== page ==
I think maybe one of the reasons people think bread baking must be hard is that there are often so many steps in the recipe. In truth though, most of those steps require as much work as covering a bowl and sitting down with a cup of tea and your favourite book. The list may look daunting but really, there’s not all that much to it.
Where bread-baking differs from a lot of other baking, I think anyway, is in its rewards. You just can’t beat the satisfaction of taking that first bite of homemade bread still with a hint of warmth from the oven.
For this month’s Secret Recipe Club I was assigned to Paulchen’s Food Blog – a treasure trove of recipes from Viennese cat-lover Astrid. Astrid had me when I saw she believes you can read a cookbook just for pleasure. It sounds like her collection would give me a run for my money.
As usual I had a tough time choosing a recipe to make but I thought I’d challenge myself this month. I’d never made brioche before, nor any type of shaped bread (apart from a cinnamon wreath), unless you count round so the little knots really sucked me in. When I saw they were flavoured with orange and saffron I was so intrigued my recipe was set.
I’ll let my phone tell you how I liked them. This photo was taken just a few minutes after I took them out of the oven. One whiff and I had to have one.
They may look fancy, you can tell your friends they were seriously complicated to make, but in truth, they’re really easy. The dough basically makes itself if you have a stand mixer and mine rose so fast I didn’t even have to put it in my sunny spot reserved for dough proving.
Pent up anger or frustration? The best remedy is punching down the dough after its first rise.
It took me a little bit of Googling to find out how to roll these babies and I thought it may end in disaster or tears of frustration but they were easy to shape. The recipe didn’t say how many it made so I went for 16 because that meant easy dividing – cut in half, in half again, and again, and again. I weighed mine out so they’d all be the same but feel free to just guesstimate.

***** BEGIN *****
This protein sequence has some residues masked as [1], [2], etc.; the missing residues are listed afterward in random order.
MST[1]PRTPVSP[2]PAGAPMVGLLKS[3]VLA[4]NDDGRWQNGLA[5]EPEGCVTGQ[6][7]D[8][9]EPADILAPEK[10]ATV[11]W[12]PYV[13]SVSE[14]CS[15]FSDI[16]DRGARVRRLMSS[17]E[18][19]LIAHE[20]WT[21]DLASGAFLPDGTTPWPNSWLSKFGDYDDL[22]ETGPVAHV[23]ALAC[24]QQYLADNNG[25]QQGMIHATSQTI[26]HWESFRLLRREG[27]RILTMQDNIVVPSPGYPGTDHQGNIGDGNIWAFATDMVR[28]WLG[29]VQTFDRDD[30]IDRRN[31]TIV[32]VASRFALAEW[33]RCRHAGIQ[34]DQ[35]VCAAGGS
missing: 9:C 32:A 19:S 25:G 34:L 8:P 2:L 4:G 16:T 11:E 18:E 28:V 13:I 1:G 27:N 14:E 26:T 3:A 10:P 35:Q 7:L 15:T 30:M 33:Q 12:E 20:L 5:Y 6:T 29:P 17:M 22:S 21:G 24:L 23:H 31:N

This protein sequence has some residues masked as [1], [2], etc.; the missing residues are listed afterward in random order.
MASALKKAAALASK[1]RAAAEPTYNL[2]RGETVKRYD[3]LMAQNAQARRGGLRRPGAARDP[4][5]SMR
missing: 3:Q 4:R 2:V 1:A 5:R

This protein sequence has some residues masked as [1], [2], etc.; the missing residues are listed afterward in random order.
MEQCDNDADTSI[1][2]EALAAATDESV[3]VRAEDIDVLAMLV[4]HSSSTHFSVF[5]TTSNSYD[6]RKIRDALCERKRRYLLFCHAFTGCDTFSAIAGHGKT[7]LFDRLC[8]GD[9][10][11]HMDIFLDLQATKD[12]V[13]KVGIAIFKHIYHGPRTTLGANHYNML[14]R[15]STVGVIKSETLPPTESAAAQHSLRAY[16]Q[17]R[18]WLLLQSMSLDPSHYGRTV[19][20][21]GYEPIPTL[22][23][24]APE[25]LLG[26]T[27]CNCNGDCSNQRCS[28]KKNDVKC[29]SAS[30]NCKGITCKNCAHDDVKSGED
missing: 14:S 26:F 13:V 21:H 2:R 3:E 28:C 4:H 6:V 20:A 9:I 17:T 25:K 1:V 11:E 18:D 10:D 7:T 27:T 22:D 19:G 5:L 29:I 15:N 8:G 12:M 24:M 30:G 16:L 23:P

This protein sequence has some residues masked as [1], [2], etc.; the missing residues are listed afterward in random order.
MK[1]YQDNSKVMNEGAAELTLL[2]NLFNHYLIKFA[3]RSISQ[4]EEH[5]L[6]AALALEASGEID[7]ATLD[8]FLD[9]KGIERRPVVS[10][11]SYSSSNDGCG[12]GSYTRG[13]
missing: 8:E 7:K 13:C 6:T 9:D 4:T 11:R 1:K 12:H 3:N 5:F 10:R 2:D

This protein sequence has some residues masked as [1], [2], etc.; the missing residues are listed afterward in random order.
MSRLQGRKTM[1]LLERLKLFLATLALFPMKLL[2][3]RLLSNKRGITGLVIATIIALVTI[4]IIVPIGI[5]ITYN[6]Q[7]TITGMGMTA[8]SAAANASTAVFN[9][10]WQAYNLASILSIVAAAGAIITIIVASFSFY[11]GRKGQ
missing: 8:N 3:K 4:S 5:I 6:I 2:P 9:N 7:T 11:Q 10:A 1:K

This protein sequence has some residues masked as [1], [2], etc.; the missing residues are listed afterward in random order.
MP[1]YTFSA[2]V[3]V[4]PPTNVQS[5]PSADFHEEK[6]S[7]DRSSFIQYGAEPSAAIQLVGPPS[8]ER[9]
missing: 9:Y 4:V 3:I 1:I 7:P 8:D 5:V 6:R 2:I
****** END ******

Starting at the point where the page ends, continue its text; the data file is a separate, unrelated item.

To shape the buns, roll a ball of dough out into a sausage about 30-35 centimeters long. Tie a knot in the middle of the dough. You will have two loose ends. The end poking out of the middle – fold it up and over the knot then back under in the middle. With the end that is sticking out the bottom, fold it up and over into the middle of the dough then press the two ends together firmly.
Plonk the buns into lined muffin tins and leave them to rise again. Just re-writing the recipe now I see that it called for 20g of fresh yeast. I used dried and at the time I thought that was a lot of yeast (usually it’s about 7g). That may have accounted for the vitality of my dough. If you want you could experiment with using less yeast but mine worked well with 20g.
These babies are best served warm just a few minutes after taking them from the oven. I saved a couple (the rest went out as gifts) and re-heated them 2 days later and while they were still good, they were not nearly as tasty as the freshly-baked ones.
See how buttery the inside looks? Combine it with and almost, flakey-pastry-like crust then give it a hint of citrus and a burst of saffron sun and you’ll get an idea of how good these were. They’re not very sweet but that only means it’s easier to consume more than one at a time. Enjoy!
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